Before they could go Christmas shopping in their PJs via Amazon, Oklahomans often prepared for the holidays at TG&Y.
In 1928, Raymond A. Young opened his first five-and-dime store in Kingfisher. By 1935, he partnered with Rawdon E. Tomlinson and Enoch L. Gosselin, and based on the founders’ initials, TG&Y was born. Soon, the retailer became a large chain with more than 900 stores in 29 states. Headquartered in Oklahoma City, TG&Y generated more than $2 billion in annual sales and was one of the state’s largest employers.
“I worked there in the mid-1970s,” says Karol Miller, who is now an administrative assistant with the Oklahoma Department of Human Services. “It was so much fun, and a great company to work for. Christmas was a special time of year – all the bright lights and decorations. Some of my fondest memories are from that time.”
Miller said she began working in the music department when vinyl was still all the rage. “Fleetwood Mac, Linda Ronstadt and ABBA – they were all big then. And at Christmas, we always sold a lot of traditional holiday records from Bing Crosby to Elvis Presley and Brenda Lee,” she says.
Local radio air personality Greg “The Egg Man” Moore said his father, Bill Moore, worked as an artist for a company called Central Sales, and that was where TG&Y obtained all of their point-of-sale artwork.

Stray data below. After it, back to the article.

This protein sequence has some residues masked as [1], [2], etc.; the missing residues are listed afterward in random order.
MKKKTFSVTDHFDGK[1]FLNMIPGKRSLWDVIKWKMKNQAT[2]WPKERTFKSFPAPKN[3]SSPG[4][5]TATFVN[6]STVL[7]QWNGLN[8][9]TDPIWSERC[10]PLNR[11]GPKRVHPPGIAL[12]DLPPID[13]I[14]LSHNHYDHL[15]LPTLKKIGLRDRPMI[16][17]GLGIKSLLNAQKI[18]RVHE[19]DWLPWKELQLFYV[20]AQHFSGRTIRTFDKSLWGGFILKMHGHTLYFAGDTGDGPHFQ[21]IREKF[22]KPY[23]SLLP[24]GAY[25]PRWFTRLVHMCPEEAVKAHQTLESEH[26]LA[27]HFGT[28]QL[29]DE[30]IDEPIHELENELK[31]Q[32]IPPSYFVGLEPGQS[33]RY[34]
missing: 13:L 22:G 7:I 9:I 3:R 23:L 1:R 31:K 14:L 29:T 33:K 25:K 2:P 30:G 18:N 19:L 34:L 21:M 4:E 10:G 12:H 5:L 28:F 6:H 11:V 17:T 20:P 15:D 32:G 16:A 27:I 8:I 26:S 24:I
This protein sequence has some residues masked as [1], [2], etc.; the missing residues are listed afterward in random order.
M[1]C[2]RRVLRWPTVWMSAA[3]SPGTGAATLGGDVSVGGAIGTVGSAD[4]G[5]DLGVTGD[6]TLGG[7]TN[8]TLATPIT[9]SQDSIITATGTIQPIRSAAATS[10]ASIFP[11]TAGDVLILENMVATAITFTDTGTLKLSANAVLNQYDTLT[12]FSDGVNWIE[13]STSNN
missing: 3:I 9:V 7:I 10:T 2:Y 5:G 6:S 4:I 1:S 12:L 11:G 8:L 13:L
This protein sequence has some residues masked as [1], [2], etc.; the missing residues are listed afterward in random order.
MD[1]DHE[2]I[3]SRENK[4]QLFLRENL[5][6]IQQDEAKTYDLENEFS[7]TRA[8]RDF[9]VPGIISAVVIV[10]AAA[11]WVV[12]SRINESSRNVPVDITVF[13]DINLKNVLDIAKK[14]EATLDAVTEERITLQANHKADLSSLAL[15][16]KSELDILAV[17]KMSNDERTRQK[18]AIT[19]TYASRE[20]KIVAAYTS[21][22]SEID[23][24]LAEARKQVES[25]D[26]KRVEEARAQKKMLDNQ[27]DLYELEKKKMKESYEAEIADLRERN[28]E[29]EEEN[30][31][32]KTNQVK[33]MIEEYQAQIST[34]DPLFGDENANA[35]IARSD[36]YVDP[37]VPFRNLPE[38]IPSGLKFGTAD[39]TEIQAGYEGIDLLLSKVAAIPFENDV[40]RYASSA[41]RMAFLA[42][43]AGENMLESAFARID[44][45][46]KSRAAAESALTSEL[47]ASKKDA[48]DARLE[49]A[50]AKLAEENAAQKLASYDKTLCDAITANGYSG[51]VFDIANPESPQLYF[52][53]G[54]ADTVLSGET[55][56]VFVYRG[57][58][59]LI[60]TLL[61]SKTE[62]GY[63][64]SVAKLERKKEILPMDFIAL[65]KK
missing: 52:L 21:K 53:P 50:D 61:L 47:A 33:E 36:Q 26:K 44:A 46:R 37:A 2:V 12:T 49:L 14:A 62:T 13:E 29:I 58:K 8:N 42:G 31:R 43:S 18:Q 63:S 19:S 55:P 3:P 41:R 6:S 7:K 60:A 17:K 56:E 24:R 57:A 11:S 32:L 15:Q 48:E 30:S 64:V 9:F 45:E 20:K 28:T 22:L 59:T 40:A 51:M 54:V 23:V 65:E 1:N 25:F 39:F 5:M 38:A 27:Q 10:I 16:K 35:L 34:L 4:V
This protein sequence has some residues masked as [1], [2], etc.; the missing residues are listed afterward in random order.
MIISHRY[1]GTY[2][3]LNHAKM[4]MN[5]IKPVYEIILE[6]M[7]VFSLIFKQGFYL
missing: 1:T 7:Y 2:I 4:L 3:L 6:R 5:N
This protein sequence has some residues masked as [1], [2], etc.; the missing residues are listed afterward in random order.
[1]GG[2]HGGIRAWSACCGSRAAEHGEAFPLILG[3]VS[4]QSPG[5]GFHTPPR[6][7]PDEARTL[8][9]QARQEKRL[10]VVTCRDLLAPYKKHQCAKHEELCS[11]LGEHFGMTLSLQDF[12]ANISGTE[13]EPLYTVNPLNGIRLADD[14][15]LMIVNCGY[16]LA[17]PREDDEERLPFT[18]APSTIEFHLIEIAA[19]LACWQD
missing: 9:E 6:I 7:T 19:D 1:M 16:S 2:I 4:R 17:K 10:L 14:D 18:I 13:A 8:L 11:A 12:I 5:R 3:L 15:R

“Dad did some great Christmas designs for TG&Y,” Moore says. “He was creative director and was their sole supplier. What I remember most as a kid was shopping at the TG&Y near our house, which was at 23rd and Council in the DeVille Shopping Center. I would get money from my grandmother or parents and scour the aisles until I found something to buy. At Christmas, with the weather being so much colder, my brother and I would hit the TG&Y store in Shepherd Mall. We would always wind up there prowling the aisles and mentally making additions galore to our Christmas lists.”
TG&Y’s slogan was “Serving Families Coast to Coast,” and they did that until the late 1980s when the franchise was bought by the McCrory Corporation. That chain filed for bankruptcy in 2001, signaling the final demise of one of Oklahoma’s most fondly remembered stores.